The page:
Common Features of Neurodegenerative Diseases: Exploring the Brain-Eye Connection and Beyond

Illustration showing the connection between the eye and the brain
For the third consecutive AD/PD bi-annual conference this workshop will provide participants with an understanding of the common and distinct features of neurodegenerative diseases, which include not only those affecting the brain, such as Alzheimer’s disease, Parkinson’s disease, dementia with Lewy bodies, vascular dementia, frontotemporal dementia, and mixed dementia; but also the ocular diseases including age-related macular degeneration, glaucoma, diabetic retinopathy, and inherited retinal degenerative diseases.
Tuesday, March 9, 2021 - 8:00 am

For the third consecutive AD/PD bi-annual conference, this workshop will provide participants with an understanding of the common and distinct features of neurodegenerative diseases, which include not only those affecting the brain, such as Alzheimer’s disease, Parkinson’s disease, dementia with Lewy bodies, vascular dementia, frontotemporal dementia, and mixed dementia; but also the ocular diseases including age-related macular degeneration, glaucoma, diabetic retinopathy, and inherited retinal degenerative diseases.

The abstract submission deadline for the Early-Career Investigator Flash Presentations is September 21, 2020, using the portal accessible by the “Submit Abstract” button below. Learn more about the Flash Presentations, and the pre-conference symposium agenda and speakers.

This is a full day satellite workshop to AD/PD™ 2021, the 15th International Conference on Alzheimer’s & Parkinson’s Diseases.

Co-Organizers:

  • Diane Bovenkamp, PhD (BrightFocus Foundation)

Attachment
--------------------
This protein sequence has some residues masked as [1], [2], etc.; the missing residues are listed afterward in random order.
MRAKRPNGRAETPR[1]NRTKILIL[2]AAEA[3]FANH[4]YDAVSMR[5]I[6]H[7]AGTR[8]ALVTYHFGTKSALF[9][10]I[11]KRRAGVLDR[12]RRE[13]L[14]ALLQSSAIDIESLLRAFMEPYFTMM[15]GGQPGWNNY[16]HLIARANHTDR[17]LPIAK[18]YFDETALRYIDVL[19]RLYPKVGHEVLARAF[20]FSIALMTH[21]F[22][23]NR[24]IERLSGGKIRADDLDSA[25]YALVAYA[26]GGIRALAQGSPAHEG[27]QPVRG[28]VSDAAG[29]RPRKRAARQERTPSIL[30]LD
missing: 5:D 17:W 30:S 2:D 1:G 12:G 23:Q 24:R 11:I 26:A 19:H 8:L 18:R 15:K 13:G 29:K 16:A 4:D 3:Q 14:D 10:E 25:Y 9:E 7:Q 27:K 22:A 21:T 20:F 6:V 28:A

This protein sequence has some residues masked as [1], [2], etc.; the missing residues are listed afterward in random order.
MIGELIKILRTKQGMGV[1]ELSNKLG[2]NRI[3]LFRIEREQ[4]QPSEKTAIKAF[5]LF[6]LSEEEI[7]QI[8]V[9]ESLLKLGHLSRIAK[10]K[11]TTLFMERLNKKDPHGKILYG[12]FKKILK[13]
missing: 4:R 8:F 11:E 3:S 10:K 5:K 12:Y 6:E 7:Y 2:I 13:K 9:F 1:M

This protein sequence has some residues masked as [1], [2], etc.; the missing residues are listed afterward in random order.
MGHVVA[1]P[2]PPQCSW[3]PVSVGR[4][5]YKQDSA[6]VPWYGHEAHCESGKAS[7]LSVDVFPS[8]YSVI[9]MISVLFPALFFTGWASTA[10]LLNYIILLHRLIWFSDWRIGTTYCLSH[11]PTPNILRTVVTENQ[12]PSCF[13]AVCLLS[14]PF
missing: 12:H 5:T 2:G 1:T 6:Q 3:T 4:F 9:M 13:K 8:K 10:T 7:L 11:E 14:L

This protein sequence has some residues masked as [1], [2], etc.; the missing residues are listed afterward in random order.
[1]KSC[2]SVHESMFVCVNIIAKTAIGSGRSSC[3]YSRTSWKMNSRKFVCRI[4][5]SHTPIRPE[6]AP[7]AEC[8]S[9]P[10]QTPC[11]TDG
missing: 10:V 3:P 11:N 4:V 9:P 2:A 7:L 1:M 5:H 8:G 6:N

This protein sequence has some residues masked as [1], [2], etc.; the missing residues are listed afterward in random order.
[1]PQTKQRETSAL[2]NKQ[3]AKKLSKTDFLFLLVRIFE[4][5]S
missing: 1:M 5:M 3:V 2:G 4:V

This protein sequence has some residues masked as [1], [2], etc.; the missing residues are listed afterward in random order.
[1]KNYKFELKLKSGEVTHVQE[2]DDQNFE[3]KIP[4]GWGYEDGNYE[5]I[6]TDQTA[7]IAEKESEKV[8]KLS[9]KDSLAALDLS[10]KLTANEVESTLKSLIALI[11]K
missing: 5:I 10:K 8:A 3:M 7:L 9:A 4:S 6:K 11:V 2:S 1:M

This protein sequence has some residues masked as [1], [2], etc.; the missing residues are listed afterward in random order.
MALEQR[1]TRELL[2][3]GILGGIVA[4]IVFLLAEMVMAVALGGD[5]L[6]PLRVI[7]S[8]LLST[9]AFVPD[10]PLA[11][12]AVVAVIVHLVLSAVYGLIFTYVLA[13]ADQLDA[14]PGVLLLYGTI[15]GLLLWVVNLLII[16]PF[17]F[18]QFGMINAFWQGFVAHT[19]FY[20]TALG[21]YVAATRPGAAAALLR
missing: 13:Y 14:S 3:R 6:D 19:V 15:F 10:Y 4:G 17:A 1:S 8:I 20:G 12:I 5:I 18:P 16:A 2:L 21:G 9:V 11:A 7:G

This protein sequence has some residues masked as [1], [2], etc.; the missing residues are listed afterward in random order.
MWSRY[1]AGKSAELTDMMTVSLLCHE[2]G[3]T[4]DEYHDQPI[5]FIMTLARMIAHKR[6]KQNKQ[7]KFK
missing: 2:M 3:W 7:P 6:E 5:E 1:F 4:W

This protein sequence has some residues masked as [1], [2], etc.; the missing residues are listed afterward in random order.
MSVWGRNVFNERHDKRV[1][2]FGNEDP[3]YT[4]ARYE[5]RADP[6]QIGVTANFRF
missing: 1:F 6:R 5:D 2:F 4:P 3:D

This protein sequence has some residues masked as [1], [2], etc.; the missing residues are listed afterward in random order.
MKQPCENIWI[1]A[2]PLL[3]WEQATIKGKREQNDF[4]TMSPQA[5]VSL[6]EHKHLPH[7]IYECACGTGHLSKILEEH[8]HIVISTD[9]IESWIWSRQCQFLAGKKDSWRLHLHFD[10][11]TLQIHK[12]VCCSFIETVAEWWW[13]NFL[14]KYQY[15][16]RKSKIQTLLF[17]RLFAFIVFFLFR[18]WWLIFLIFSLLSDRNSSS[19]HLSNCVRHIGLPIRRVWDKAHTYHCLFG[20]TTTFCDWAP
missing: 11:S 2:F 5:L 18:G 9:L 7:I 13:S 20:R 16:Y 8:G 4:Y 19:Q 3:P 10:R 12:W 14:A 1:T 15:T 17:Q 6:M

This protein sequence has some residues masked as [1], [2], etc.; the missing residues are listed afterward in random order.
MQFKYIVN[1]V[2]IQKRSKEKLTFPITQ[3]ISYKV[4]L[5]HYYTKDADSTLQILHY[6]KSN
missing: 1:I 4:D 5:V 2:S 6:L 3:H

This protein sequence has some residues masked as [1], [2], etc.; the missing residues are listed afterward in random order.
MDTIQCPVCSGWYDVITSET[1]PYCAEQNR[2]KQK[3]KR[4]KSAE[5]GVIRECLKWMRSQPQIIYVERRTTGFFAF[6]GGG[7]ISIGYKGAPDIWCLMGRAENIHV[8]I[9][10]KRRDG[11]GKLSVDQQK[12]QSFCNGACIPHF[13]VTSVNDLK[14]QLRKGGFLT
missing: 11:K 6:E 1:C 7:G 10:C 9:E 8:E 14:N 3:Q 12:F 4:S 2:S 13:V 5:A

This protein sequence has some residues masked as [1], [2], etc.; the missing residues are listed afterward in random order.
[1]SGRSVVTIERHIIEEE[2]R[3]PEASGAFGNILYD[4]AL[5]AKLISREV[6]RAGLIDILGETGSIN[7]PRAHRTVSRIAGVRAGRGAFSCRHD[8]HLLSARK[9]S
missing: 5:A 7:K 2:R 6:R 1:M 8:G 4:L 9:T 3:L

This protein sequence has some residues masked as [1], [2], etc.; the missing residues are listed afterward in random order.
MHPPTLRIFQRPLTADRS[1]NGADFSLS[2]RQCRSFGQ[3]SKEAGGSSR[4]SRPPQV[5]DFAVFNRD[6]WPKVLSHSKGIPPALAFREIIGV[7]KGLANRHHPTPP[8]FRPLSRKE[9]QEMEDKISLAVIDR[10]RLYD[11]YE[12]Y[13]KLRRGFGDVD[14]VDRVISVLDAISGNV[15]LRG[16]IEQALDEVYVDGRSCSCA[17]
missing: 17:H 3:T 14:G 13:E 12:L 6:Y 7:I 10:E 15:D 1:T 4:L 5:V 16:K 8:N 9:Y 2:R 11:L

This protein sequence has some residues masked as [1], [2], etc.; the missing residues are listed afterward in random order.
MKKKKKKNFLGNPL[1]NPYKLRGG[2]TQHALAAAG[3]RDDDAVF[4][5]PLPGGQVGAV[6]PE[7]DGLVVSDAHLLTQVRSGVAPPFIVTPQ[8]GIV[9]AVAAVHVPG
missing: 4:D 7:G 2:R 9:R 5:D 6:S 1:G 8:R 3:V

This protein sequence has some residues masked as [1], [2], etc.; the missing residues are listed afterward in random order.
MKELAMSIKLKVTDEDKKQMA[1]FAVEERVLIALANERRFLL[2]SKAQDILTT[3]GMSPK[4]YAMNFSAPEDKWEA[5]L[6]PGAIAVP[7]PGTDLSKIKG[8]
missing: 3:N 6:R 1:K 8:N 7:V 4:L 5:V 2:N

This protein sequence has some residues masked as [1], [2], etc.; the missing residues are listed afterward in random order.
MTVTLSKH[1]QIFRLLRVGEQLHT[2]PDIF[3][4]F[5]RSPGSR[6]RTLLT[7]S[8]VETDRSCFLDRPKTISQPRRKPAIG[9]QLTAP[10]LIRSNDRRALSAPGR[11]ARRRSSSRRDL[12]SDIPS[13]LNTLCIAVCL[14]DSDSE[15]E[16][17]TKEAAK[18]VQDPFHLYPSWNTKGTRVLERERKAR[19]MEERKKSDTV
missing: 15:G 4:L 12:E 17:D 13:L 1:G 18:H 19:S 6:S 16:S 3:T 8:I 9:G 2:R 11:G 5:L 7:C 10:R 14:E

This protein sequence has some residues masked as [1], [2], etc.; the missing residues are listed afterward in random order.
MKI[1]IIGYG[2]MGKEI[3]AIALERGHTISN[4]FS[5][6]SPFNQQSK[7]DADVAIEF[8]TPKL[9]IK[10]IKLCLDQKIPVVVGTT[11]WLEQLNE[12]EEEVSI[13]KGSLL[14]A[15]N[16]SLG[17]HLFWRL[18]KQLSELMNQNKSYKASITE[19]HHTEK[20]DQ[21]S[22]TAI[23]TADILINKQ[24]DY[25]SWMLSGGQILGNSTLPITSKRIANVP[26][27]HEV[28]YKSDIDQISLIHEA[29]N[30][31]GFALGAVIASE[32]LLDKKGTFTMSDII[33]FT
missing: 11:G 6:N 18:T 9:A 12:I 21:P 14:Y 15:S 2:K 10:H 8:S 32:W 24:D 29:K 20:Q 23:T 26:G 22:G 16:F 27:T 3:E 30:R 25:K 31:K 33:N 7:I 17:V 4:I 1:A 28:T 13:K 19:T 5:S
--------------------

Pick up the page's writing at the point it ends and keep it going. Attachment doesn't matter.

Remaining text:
• Guojun Bu, PhD (Mayo Clinic, Jacksonville, Florida)
  • Adriana Di Polo, PhD (University of Montreal, Montreal, Canada)
  • Todd E. Golde, MD, PhD (University of Florida in Gainesville, Florida)

AD-PD 2021 Official Logo and Banner


Workshop Topics

(On mobile devices, swipe left to see all of the table columns.)

The following table lists times, topics, and speakers.

TimeTopics

08:00 – 08:10

 

WELCOME AND INTRODUCTION
G. Bu, A. Di Polo, T. Golde and D. Bovenkamp

08:10 – 08:30

.

WORKSHOP GENERAL DISCUSSION PRIMER
G. Bu, A. Di Polo and T. Golde

WHAT IS CELLULAR SENESCENCE AND WHAT IS ITS IMPACT IN NEURODEGENERATIVE DISEASES OF THE BRAIN AND EYE?
Chair: T. Golde, USA

Section 1 Summary:
Many age-related neurodegenerative diseases, like Alzheimer’s, Parkinson’s, macular degeneration and glaucoma, share pathogenic elements that accumulate over time at the genetic, molecular, and cellular levels, including an increase in cellular senescence. When cells of the brain and retina senesce, they transition into a permanent, irreversible state of cell cycle arrest that can reduce the function and regenerative potential of these terminally differentiated tissues as well as increase a senescent pro-inflammatory phenotype. Reducing cellular senescence could be a promising approach to prevent the loss of cells and the alteration of their function. The speakers in this section will define the phenotype and pathology of senescent cells in dementia and blinding diseases, and outline the genetics, mechanisms, systems pharmacology, and potential treatment methods

08:30 – 08:50

 

DEFINED SECRETORY PHENOTYPE OF SENESCENCE
TBA

08:50 – 09:10

 

CELLULAR SENESCENCE IN GLAUCOMA AND AMD
TBA

09:10 – 09:30

 

MULTIDIMENSIONAL SYSTEMS BIOLOGY ANALYSIS OF CELLULAR SENESCENCE IN AGING AND DISEASE
TBA

09:30 – 09:50

 

SENESCENCE-ASSOCIATED SECRETORY PHENOTYPE AND PATHOLOGICAL ANGIOGENESIS IN RETINOPATHY